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Re: Cordyceps, stage one complete! [pics] [Re: Suntzu]
    #574104 - 03/09/02 10:52 AM (14 years, 8 months ago)

well that was unexpected! man thats kinda gross....

you tried to inoculate live mealworms?

pretty cool experiment though too...good luck


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OfflineTamrylin
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Re: Cordyceps, stage one complete! [pics] [Re: Suntzu]
    #574503 - 03/09/02 09:29 PM (14 years, 8 months ago)

dam.. so ur gonna fry those poor lil critters up and feed them to some mycelium?


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Offlinelycopodium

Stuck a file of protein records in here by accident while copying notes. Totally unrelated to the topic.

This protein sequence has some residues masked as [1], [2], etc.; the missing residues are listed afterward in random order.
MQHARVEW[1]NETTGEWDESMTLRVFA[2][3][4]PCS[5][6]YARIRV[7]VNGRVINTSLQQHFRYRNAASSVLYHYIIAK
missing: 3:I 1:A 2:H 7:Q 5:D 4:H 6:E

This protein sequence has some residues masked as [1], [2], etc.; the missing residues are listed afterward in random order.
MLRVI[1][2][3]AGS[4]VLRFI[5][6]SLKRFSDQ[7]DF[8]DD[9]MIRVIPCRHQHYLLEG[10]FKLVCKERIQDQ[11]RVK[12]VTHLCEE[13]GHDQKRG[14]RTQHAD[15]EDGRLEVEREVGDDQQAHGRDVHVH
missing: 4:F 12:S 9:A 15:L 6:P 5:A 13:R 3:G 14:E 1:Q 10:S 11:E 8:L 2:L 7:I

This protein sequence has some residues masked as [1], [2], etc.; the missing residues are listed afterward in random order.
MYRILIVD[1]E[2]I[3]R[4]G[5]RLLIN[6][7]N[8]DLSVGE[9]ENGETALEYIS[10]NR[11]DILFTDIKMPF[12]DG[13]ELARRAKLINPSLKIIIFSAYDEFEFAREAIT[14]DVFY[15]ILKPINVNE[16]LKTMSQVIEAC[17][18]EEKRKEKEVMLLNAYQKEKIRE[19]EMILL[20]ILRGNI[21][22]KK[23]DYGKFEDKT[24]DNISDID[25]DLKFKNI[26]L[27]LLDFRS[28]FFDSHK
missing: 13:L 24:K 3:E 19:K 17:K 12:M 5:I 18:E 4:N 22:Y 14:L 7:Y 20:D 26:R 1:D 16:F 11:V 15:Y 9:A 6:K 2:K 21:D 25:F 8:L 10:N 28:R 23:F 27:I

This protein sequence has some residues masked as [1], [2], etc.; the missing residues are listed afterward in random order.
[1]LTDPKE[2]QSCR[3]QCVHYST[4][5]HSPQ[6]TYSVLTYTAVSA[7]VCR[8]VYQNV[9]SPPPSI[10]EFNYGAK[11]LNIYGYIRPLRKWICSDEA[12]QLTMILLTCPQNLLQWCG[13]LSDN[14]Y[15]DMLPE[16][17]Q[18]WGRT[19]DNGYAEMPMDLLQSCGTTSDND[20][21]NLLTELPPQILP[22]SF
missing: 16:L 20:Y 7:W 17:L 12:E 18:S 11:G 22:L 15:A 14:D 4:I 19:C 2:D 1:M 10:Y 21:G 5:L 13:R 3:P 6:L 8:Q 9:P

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on the medical side of things [Re: Tamrylin]
    #582256 - 03/18/02 01:04 PM (14 years, 8 months ago)

here are some interesting journal references that i've found, there were many more of interest but were published in japanese and chinese journals in the respective language


1: Shin KH, Lim SS, Lee SH, Lee YS, Cho SY. Related Articles
Antioxidant and immunostimulating activities of the fruiting bodies of Paecilomyces japonica, a new type of Cordyceps sp.
Ann N Y Acad Sci. 2001 Apr;928:261-73.
PMID: 11795517 [PubMed - indexed for MEDLINE]

2: Park JP, Kim SW, Hwang HJ, Yun JW. Related Articles
Optimization of submerged culture conditions for the mycelial growth and exo-biopolymer production by Cordyceps militaris.
Lett Appl Microbiol. 2001 Jul;33(1):76-81.
PMID: 11442820 [PubMed - indexed for MEDLINE]

3: Li SP, Li P, Dong TT, Tsim KW. Related Articles